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Helen Green

Quest Leadership

Leadership Collaborator

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Coaching – a partnership of trust


Whether in the sporting arena or in the office it is all too easy to see the coaching relationship in terms of hierarchy; between someone who needs help and someone who can provide the answers. Whilst that level of relationship may work on certain superficial levels, the best coaches operate on an entirely different plane.

Great coaching works because it is a partnership. More than that, it succeeds because it is built upon trust and mutual respect. In fact, according to Ashridge and others, the single most important factor for achieving a successful outcome in executive coaching is the quality of the relationship between the coach and the coachee.

The start of that relationship is the recognition that the role of the coach isn’t simply to instruct or to share expertise. Rather, their role is to help people to operate to their potential. So whilst they may provide ideas, they may also question, challenge or provide support; all with a view to helping others to grow. It may be self-evident therefore to say that great coaching starts with a great coach but  this is a factor which is all too often omitted from the coaching relationship.

Quite simply, in order to have an impact a coach will need first to focus on their own development and self awareness levels. This puts them in a stronger position to build positive relationships with those they are looking to help. Not only that, being self-aware gives coaches the confidence to leverage a blend of technical skills including great questions, appropriate use of silence and a balance of challenge and support.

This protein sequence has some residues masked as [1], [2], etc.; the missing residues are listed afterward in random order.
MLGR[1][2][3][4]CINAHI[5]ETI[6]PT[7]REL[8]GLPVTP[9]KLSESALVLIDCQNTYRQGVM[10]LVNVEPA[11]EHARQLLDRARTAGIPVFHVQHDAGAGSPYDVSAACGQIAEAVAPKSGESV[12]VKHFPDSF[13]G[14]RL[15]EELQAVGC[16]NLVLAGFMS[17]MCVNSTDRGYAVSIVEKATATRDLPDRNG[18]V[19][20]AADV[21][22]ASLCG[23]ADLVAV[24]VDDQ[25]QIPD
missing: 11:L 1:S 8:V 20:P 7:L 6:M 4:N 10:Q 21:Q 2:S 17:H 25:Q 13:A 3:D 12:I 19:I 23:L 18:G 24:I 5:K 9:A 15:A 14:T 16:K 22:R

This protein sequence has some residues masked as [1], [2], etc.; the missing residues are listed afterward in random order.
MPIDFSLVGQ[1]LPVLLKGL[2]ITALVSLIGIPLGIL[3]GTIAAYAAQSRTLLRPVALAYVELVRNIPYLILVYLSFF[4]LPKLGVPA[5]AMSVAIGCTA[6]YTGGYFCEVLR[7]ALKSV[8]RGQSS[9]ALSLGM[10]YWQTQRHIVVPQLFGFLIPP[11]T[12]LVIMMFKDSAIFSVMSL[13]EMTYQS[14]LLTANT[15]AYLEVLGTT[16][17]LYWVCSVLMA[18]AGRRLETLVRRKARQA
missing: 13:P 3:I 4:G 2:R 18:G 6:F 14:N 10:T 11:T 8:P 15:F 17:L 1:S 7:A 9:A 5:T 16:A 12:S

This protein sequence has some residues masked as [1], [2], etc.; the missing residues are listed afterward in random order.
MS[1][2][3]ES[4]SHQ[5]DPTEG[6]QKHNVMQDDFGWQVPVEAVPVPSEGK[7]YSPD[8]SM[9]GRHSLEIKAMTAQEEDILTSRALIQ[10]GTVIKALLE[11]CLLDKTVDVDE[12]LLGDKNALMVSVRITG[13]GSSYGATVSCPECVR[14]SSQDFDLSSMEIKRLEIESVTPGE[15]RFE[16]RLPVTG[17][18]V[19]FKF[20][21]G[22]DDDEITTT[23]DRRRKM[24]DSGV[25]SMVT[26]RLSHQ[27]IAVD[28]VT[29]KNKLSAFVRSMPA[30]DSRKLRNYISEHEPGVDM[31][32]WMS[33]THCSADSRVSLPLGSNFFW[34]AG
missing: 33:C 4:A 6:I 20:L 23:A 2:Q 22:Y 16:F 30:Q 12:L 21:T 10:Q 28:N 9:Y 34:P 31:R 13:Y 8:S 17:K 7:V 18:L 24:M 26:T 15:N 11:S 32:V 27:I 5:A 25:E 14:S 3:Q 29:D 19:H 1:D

Building trust

We headlined this article on coaching as being a partnership of trust because trust sits at the cornerstone of the coaching relationship. In order to develop this theme we can turn to the work of David Maister and Charles Green who developed a model for building trust which provides useful guidance when developing coaching relationships. This includes:

  • Credibility. If I don’t trust that my coach knows what they are talking about then I won’t apply myself to improving. This means that the way in which I experience my coach as a person, the relationship which we have, the experience and skills and which they bring to the table can make a measurable difference to the outcome.
  • Reliability. Here again I have to trust that I can rely on my coach in order to apply myself fully to self-improvement. I therefore need my coach to be there for me when they say they will and to follow through on agreed actions.
  • Client orientation. The more I sense my coach is generally interested in me and helping me to explore avenues of improvement the more that trust is built and the more that I grow in confidence.
  • Intimacy. Building on the above three traits, with empathy and listening to the fore and honesty in the relationship flowing both ways it becomes easy to set aside any remaining barriers to self-improvement and to concentrate on personal development.

Of course, coaching isn’t all about the coach but this is a side of the equation which is all too often neglected. With trust and partnership to the fore, the coaching relationship can be a mutually rewarding and fulfilling one, delivering value on both sides alongside ongoing performance improvements.




Author Profile Picture
Helen Green

Leadership Collaborator

Read more from Helen Green

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